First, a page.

The type of produce in your share will greatly vary throughout the next 18 weeks.  Early season boxes are often heavy on leafy greens and faster growing, cold tolerant crops like radishes and turnips. Boxes this time of year are often a little lighter, too. Mid summer we start transitioning to crops like green beans, cucumbers, and then tomatoes and sweet corn and the boxes are usually overflowing. Fall is when the boxes get really heavy with winter squash, storage onions, root crops, and hearty greens.

Clean your produce: We do our best to make sure your produce is handled safely and cleaned well. That being said, wash your produce!  Some things are hard to clean out fully, (like the inside of a head lettuce) without taking it apart. Also, since you are eating organic food that was picked the day before you got it, there might the occasional bug or two tagging along in your box. Don’t worry, these guys aren’t harmful and just like produce as much as you do. We rely on many insects in the field to do the unseen work of pollinating and keeping other insects in check.

A few notes on current crops: We were hoping to have radishes in every box this week, but most of them were just too small to harvest. They should be perfect next week, so you’ll see them then if you don’t have them now. The first pea shoot crop got totally washed out in recent downpours, so we are re-seeding and will get them to you as soon as they’re ready. Most every other crop is doing really well, and we look forward to getting them out to you when they’re ready. Part of the excitement of farming vegetables organically is that you can’t always make things produce for you on a certain date, but rest assured over the course of 18 weeks you’ll have a great variety and bounty of diverse foods!

What’s in the box:

Head lettuce: 2 for small, 3 for medium, 4 for full shares

Baby pac   choi: 1/2 pound, all sizes

Kale or collards: 1 bunch each for small and medium shares, 2 bunches for full shares

Swiss chard: 1 bunch each, all sizes

Lovage salt: 1 packet each, all sizes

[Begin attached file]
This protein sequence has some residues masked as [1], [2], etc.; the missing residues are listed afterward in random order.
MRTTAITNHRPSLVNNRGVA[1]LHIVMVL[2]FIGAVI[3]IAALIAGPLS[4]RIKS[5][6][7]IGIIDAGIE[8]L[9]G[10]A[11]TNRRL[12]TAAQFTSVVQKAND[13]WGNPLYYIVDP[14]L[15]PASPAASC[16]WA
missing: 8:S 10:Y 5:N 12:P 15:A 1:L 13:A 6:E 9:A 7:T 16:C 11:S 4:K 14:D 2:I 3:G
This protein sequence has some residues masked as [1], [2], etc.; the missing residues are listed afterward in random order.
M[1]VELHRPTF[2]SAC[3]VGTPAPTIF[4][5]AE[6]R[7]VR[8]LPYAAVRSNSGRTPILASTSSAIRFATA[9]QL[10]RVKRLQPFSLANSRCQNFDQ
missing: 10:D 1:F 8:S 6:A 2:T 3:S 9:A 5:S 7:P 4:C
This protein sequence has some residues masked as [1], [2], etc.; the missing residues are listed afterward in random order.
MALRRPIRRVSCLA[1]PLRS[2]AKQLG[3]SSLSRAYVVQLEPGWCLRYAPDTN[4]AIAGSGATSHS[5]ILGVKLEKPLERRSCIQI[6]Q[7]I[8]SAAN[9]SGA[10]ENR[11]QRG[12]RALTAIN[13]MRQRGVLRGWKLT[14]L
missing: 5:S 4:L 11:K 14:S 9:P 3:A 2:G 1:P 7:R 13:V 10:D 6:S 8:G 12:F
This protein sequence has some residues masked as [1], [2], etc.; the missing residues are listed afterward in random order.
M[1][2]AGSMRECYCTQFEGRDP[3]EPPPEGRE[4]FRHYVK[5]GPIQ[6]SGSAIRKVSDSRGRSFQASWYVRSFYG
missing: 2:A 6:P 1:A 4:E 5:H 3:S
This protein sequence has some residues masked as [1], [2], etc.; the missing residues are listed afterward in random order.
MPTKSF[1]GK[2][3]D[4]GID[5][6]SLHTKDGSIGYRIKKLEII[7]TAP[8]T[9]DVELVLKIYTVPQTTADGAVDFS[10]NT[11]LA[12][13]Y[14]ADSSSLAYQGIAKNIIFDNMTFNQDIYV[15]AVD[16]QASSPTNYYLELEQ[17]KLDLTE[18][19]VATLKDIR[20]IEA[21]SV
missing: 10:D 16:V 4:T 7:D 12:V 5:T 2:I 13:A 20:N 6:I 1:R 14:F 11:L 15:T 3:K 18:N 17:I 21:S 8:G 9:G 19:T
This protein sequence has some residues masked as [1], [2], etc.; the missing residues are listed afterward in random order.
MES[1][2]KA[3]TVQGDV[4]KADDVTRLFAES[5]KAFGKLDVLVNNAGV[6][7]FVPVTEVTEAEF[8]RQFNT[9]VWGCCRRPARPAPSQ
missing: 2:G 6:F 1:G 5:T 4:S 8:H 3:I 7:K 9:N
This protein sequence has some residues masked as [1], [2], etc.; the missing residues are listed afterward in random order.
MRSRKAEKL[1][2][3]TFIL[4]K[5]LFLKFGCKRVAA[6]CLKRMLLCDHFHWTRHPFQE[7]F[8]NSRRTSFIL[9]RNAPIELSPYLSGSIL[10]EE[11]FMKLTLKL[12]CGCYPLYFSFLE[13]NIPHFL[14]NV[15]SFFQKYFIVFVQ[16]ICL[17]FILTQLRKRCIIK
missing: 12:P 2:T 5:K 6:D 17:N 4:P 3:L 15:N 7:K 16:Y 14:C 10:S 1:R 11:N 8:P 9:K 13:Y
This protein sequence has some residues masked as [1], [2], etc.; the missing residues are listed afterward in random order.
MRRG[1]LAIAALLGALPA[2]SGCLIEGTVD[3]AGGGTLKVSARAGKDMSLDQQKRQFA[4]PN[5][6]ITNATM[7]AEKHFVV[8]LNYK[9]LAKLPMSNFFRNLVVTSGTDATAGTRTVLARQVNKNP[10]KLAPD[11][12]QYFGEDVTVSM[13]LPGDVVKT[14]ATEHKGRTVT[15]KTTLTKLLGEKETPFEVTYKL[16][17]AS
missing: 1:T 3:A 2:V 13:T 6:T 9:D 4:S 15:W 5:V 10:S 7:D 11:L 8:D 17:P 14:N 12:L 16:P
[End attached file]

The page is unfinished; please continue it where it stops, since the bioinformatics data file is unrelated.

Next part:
Radishes: 1 large bunch, full shares

Chives: 1 bunch, full shares

Rhubarb: 1# full shares ***some Thursday full shares will get rhubarb in another week or so when we can harvest again***



I know that people are sometimes overwhelmed by many large heads of lettuce for one week. The thing is, if you make a composed salad for your dinner for a night or two, you won’t have any trouble using it up. Mason jar salads are quite the rage these days, and two adults could easily use up a lot of lettuce bringing one of these to work every day. Think of how fun it will be to show off your healthy, affordable, stylish lunches! Check out the lettuce section of our website for more ideas, and here’s a link to one of my favorite food writers and her journey through her first CSA box of the year.

Swiss Chard

While many people like chard raw, I definitely prefer it cooked. If you want something really simple, just saute it in a very hot pan with oil and add some minced garlic as soon as the leaves wilt. Add a sprinkle of salt (perhaps lovage salt?) and enjoy!

Otherwise, try this easy weeknight pasta with chard and onions, or this grits and greens casserole.


Sometimes I wonder if I even need to provide kale recipes anymore, it’s become so ingrained in so many people’s eating habits. But, for those of you that are interested, we’ll be making this Kale Coconut salad from Heidi Swanson, one of my all-time favorite soul food-whole food chefs. If you want something as far away from salad as possible, this Kale, Sausage and Potato Stew will brighten a rainy day.


We love rhubarb around here, and we’re going to try out this fascinating rhubarb-nut coffee cake. It’s a pretty simple and fast recipe to throw together, and think how much your family or friends will appreciate a slice of that this weekend!


If you were lucky enough to get radishes this week, proceed directly to the butter, smear it on a slice of good quality bread (baguettes are awesome) and sprinkle with your lovage salt. If you didn’t get radishes this week, get ready! You’ll want those ingredients waiting at home when you bring your box into your kitchen next week. I always smile and think of my loved ones at Surdyk’s when I talk about eating this radish canape, and I’ll be sure to talk about it every year. Cheers!

Predictions for next week’s box:

Snap Peas


Head lettuce


…and more

All the best from all of us,

Heather, Brandon, Maybelle, Frank and the crew